so, then keep using it.  If not, then buy a new one.  You would be amazed
how much money you can save this way.  My previous car was in my service for
13 years.  8 years without a car payment saved me over $25K.  Most of my
home stereo equipment is at least 17 years old, and still sounds better than
what you can find at Best Buy and Circuit City.

I'm sure. You can save a lot of money, but at a certain point, and with some of those "economies," you are wasting much more time than money if you consider your time to have value. This was for business, where your time usually has very concrete value. I think this was an example of wasting more time than saving money....


In a sense, your old computer was broken; specifically, it would not do the job you needed it to do. You don't have to throw it away, you can use it for some other purpose or you can donate it to some cause or charity or you can send it to a recycling center.

I'm pretty much a re-use fanatic. And I'm quite reluctant to have someone else do what I can do myself. My wife is different. I make my own business cards. She went out and bought them. Her business grew faster than mine. I wonder why?

> I also found, looking around, another decent computer with Windows 2000
> installed, on ebay, starting bid $50, 4 hours to go, no bids. "Installed"
> may or may not mean that the license is legitimately being sold, if such
> niceties concern you.... One might ask the seller if the manuals and CD
are
> included. I'm tempted... but no time.

I don't have the time or patience to do the ebay thing.  I dislike auctions.
You can find some great bargains on ebay, but you can also piss away a lot
of time there too.

Yes. And you can waste a lot of time getting that kludge to run....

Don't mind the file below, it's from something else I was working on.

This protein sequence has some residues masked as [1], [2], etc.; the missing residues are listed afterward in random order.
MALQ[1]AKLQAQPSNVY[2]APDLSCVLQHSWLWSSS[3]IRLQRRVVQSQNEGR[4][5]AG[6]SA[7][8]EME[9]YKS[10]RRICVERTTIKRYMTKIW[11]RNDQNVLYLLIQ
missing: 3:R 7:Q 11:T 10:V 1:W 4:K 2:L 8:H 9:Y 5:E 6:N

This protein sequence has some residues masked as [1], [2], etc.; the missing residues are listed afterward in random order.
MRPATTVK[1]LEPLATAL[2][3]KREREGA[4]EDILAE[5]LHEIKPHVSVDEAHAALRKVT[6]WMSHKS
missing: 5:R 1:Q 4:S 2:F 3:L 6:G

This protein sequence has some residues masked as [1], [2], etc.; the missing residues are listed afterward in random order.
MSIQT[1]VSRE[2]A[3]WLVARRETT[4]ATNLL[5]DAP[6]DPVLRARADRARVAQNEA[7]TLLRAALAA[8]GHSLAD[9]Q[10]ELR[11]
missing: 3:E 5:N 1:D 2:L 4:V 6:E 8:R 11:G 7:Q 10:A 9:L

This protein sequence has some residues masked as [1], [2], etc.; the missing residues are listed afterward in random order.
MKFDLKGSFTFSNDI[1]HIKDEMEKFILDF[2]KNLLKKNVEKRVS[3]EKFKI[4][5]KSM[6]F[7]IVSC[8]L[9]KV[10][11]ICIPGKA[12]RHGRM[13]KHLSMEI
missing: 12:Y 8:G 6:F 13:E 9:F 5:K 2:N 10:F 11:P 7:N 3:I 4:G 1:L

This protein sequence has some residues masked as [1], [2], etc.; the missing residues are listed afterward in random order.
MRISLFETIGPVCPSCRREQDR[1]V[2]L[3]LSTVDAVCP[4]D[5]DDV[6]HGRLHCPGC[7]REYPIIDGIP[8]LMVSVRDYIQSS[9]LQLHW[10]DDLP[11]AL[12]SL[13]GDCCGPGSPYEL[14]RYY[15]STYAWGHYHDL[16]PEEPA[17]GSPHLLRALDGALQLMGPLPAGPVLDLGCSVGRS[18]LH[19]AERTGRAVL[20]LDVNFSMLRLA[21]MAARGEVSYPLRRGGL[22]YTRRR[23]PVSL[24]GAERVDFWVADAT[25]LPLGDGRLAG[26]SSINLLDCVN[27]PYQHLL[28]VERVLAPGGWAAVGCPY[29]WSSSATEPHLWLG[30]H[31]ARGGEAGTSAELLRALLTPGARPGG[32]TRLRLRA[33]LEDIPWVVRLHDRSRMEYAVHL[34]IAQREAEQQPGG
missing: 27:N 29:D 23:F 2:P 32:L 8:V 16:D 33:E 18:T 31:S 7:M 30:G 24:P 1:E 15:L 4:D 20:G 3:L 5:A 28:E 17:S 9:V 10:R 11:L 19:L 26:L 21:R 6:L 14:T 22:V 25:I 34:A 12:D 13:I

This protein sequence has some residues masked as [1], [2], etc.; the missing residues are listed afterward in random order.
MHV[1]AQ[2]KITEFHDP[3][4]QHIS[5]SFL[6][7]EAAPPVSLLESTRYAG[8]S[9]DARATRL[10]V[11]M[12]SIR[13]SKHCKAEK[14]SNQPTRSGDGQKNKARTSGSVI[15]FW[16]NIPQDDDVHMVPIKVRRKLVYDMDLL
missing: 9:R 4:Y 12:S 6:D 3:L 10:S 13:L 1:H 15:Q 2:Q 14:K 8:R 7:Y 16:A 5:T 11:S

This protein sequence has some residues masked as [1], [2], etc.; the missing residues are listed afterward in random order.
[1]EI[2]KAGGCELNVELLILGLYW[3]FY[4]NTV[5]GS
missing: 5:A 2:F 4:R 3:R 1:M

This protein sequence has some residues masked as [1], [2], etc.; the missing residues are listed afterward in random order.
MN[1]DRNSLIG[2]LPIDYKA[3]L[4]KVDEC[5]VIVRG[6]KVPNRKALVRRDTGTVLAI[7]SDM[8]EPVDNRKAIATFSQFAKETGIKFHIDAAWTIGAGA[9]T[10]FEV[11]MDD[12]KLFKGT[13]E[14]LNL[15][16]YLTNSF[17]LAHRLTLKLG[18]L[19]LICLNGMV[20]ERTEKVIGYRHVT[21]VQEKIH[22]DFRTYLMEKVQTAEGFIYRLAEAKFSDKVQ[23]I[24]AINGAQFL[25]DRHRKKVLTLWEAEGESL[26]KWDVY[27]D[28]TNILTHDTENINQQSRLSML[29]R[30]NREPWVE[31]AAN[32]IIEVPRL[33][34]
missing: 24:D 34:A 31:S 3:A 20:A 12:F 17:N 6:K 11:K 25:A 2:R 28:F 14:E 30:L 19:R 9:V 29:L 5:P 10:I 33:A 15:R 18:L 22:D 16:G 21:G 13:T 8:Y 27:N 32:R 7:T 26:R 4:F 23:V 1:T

> Since I was looking on ebay, were any OS licenses for sale? I thought at
> first there were none, but then I found one. A Dell Windows XP
Professional
> installation disk. It is packaged with a power cord, manufacturer sealed.
I
> think we now know what that is about. The price? There was one bid on it
> for $9.99. The info says "may be installed on a Dell computer only." No
> problem, there was a decent Dell computer for sale with no OS for $39.
>
> So much for expensive operating systems!
>
> (Yes, the systems are expensive, unless one finds the cracks in the market
> facade.)

facade:  a false or superficial appearance, often designed to give a
favorable impression.

Yeah, it seems that retail boxed pricing structure of Windows is a facade.
It tries to give the impression that Windows is worth $299, when it's really
only worth $93 at OEM.  So, if MS gets less money for the OEM version, why
can't it get less money for the retail boxed version?  OK, maybe an extra
$20 to cover printing and distribution costs.

Frankly, it's like Canada drugs. It is popular right now for politicians here in the U.S. to present Canada drugs as a solution to the prescription drug problem, and it is certainly helpful. I'm going to be buying drugs from Canada myself. But I don't consider it any kind of long-term fix. Canada prices are low because it is a governmentally-controlled market in Canada and yet the pharmaceutical companies are still making an incremental profit. They aren't recovering, I'd bet, their development costs from Canada, they are recovering them from us in the US. If everyone starts buying drugs from Canada, they will raise the prices they charge Canadian companies. They'll have to!


You really should look at the Microsoft financials. I haven't seen figures on the proportion of sales that are OEM and the proportion that are individual licenses. But if you were to lower the price on individual licenses significantly, it might be that they would have to raise the OEM prices to make up for the reduced income. It would be fairer, perhaps.

OEM licenses may be legitimately cheaper because they may represent lower support costs, plus being, closer to wholesale.

For now, however, OEM licenses are the way to go, where they are available.